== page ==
Better Than the Option


If you live in NYC and pay attention to Jazz, I’m pretty sure you’ve heard about Tim Berne’s recent week at the stone with Snakeoil and other groups.  Snakeoil is a current (well deserved) favorite in the Jazz world, but they don’t play live too often.  When they played three nights in a row, two things happened: people took the opportunity to go see them, and the music was on the highest level it’s ever been.

I’m not saying that myself, in fact due to circumstances beyond my control, I couldn’t go to the shows.  I’m saying that because Tim Berne (who I’ve only seen excited twice in my life) expressed his disbelief in how great and crazy the music was over the week.  Also, Matt Mitchell has said that it was the most fun he’s ever had playing music.  Take it as you will, but that clinches it for me.

The day before their week started, the entire band was at another concert, the Craig Taborn trio at Roullette, celebrating nothing in particular.  It’s their first NYC date since their new record came out on ECM, and the troops came out to support.  Apart from the Berne crew, audience members included Bill Frisell (who I watched buy the record.  Hilarious), numerous ECM record executive types, Mat Maneri, Jacob Sacks, Carlo DeRosa, and about a million other people who I can’t remember, regulars and one-offs alike.

No one was murmuring about wondering what they were going to hear, because they knew exactly what they were going to get, which was one of the most consistent trios of its generation giving the audience the potent cocktail of hyper-complex forms and figures (All memorized. Unreal) with the air of complete freedom and interaction.  The band was so great together, everything was malleable depending on the actions of each member.  Nothing could happen that would through the group off of its seat in the constant flow of musical ideas that went on for the solid hour and a half they played.

A moment on Craig Taborn’s pianism: ridiculous.  The “normal” chops (fast notes, time, etc.) that he very obviously has were overshadowed for me by his touch, his dynamics, his articulation through soft passages, and his part independence (Bach-style voice movement).  Pianism is one of those things that every time you see it done right, it ruins other piano playing for you for a while.  Craig understands the piano in a way that few others do.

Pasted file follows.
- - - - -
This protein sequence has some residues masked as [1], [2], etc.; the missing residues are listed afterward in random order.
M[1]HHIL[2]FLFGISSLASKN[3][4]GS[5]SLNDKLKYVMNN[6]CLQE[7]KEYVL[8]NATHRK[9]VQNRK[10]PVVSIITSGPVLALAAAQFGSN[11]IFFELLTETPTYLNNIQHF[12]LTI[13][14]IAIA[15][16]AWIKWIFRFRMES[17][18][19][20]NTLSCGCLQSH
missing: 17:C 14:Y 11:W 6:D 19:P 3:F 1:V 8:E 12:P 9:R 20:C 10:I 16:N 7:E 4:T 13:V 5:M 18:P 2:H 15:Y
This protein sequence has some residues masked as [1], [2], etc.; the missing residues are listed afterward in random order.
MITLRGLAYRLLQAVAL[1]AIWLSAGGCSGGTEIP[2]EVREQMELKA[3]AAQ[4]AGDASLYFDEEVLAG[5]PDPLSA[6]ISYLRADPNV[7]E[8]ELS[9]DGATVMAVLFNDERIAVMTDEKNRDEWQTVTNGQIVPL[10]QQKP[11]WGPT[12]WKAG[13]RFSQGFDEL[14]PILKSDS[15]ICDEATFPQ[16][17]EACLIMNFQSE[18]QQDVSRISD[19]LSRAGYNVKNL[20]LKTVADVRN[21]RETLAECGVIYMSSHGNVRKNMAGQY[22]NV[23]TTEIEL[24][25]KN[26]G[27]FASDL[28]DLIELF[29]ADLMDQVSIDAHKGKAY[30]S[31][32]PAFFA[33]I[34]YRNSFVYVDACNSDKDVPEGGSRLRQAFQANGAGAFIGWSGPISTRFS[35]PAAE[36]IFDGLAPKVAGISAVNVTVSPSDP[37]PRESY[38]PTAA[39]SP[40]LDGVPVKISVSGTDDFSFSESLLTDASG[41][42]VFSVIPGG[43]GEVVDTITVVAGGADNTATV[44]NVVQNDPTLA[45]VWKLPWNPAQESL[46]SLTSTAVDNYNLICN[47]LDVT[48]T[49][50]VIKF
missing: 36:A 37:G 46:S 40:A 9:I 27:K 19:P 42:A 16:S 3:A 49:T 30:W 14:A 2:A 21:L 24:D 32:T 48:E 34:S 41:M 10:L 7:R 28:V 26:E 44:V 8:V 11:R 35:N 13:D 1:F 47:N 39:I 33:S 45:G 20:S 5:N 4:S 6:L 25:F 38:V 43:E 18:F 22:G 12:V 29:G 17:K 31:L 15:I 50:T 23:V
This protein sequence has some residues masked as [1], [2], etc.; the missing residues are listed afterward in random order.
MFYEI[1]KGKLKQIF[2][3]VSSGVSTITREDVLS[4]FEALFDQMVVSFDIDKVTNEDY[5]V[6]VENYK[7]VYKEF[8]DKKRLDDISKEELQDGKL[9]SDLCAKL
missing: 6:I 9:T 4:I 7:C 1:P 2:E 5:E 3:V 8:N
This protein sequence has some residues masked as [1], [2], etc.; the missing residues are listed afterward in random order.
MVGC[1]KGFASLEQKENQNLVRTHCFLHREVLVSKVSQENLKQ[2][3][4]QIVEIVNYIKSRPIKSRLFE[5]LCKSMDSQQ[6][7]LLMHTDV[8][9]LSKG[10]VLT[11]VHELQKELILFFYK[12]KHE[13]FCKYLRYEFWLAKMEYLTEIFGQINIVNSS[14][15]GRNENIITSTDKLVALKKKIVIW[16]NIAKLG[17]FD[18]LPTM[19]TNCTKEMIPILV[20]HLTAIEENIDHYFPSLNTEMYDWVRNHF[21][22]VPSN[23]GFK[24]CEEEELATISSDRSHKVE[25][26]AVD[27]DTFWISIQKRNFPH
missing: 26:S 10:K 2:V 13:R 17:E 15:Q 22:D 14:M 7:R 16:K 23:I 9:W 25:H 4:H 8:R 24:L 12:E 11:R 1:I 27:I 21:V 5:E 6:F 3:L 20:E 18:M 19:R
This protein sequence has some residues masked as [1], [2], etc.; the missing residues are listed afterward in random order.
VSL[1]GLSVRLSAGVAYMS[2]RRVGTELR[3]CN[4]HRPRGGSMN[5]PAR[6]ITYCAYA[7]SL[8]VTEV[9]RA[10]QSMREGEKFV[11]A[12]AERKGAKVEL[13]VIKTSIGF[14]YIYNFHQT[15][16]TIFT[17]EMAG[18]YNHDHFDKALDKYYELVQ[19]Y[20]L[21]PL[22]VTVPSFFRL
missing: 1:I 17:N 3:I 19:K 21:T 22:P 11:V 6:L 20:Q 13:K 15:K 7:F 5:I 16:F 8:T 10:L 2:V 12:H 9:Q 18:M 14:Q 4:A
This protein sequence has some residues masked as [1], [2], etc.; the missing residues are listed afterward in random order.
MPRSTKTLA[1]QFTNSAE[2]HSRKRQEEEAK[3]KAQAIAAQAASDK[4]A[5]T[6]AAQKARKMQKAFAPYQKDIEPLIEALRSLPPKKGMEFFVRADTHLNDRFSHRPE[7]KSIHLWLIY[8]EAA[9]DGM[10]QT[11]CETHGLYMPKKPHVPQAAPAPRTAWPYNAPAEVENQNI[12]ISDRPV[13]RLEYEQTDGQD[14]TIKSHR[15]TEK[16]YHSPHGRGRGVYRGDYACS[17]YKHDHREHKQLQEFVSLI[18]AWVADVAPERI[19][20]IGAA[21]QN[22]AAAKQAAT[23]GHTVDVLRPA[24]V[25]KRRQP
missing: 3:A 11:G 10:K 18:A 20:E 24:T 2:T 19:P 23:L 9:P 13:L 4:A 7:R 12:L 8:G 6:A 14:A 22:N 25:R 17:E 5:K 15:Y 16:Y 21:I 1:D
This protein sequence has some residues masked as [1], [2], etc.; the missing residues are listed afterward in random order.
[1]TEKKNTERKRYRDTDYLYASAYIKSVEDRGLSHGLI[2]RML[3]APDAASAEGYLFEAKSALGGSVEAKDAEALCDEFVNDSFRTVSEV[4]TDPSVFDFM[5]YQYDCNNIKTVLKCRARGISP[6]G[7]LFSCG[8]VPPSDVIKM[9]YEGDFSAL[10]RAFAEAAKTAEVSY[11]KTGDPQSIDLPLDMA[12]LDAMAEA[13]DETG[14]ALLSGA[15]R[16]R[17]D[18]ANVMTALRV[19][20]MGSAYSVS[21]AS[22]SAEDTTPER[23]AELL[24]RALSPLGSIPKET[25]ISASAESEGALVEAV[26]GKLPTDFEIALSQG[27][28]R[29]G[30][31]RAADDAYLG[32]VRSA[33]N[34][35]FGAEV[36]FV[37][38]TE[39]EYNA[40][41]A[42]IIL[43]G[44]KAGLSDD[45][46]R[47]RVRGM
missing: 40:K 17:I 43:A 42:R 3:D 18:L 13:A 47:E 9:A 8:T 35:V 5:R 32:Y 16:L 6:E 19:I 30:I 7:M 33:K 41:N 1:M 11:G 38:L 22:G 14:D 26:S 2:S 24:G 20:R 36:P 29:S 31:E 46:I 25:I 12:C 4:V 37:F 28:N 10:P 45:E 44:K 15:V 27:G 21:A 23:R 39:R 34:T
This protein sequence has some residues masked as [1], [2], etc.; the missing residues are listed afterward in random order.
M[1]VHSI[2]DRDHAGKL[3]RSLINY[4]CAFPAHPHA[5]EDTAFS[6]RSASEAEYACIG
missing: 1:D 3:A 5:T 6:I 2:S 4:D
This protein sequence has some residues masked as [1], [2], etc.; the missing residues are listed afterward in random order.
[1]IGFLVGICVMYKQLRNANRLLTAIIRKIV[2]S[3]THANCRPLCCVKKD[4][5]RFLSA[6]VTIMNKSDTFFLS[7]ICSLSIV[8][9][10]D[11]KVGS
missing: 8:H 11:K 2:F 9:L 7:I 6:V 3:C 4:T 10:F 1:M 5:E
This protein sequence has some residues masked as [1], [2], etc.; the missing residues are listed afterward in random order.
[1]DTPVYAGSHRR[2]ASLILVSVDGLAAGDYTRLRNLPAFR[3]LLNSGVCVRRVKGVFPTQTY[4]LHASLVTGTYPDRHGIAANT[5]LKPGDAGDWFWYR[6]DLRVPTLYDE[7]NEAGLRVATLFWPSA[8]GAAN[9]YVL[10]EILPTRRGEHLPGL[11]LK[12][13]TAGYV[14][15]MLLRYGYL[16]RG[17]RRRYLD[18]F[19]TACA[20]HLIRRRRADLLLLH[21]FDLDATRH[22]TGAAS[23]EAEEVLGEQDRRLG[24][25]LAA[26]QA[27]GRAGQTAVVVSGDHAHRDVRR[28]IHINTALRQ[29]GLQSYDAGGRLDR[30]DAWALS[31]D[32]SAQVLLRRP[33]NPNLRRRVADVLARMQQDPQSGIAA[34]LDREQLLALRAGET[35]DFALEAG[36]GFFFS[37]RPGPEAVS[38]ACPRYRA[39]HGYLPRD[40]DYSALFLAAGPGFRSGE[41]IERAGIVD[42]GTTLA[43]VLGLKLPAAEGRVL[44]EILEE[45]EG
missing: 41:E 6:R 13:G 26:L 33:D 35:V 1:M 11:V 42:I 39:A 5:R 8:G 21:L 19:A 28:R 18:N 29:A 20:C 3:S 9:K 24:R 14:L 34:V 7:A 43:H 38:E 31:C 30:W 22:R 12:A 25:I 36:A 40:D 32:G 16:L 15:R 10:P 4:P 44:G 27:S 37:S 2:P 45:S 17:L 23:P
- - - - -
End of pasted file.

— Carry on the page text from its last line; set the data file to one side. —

I don’t feel the need to comment on Thomas or Gerald’s musicality.  I think that anyone who has ever heard either of them play anything gets that by now.  I only comment on Craig’s technique because I feel like people don’t quite know that he has it yet, due to his fame as a keyboardist. That doesn’t mean that it’s news, however, he’s been a monster for a while.

Oh, and just in case the people in the audience didn’t know he was a beast, the encore was the fastest and most complex tune I’ve heard anyone play for a while, and it was flawless.  Shoutouts to badass encores. Keeping the dream alive.

So why were both of these shows above and beyond for so many people?  In both cases, the answer is clear: they’ve gotten to perform together.

Now if each member of each of these bands quit music for 6 months and then reunited, I’d go to both concerts, pay double what they cost, and love every second, let me just preface with that.  However, hearing about Snakeoil after a 3 day run in NYC, and hearing the effectively perfect Taborn trio after a year or so of touring just made me (drool, first off) think about how things could be if creative bands could still play weeks, or be constantly on tour these days.  My favorite bands these days rarely get to play at all.  Three unnamed favorite bands of mine have not toured in years, have never toured longer than 10 days, and have never played more than one day in a row at any venue in NYC.

It was the first time that it really hit me that the financial situation is hurting the music in a purely creative sense, due to the simple fact that there is no substitute for performing music live in front of people who know what they’re listening for.  People can come close, of course.  Most musicians will practice with these groups all the time, sometimes daily, but there is an edge, there has to be.  Thomas, Craig, and Gerald, as masterful as they are, do have peers who are just as amazing as them who don’t get the chance to play like they do, and it showed.  There was a polish and a comfort on their music that you can’t see on many other bands, not something that makes the unpolished music suffer, but something that is just the cherry on the top, that intangible that makes the Miles quintet or Mingus and Danny Richmond just sound different.

It’s sad that the financial reality can’t be conducive to music making, especially when I think about how my favorite groups would sound if they were playing together even two nights a week.  It makes me simultaneously cry and buzz with excitement at the sheer possibility of it.

“Now I told you all of that shit so I could tell you this: . . .” —Harold Mabern



~ by Martin Porter on May 15, 2013.

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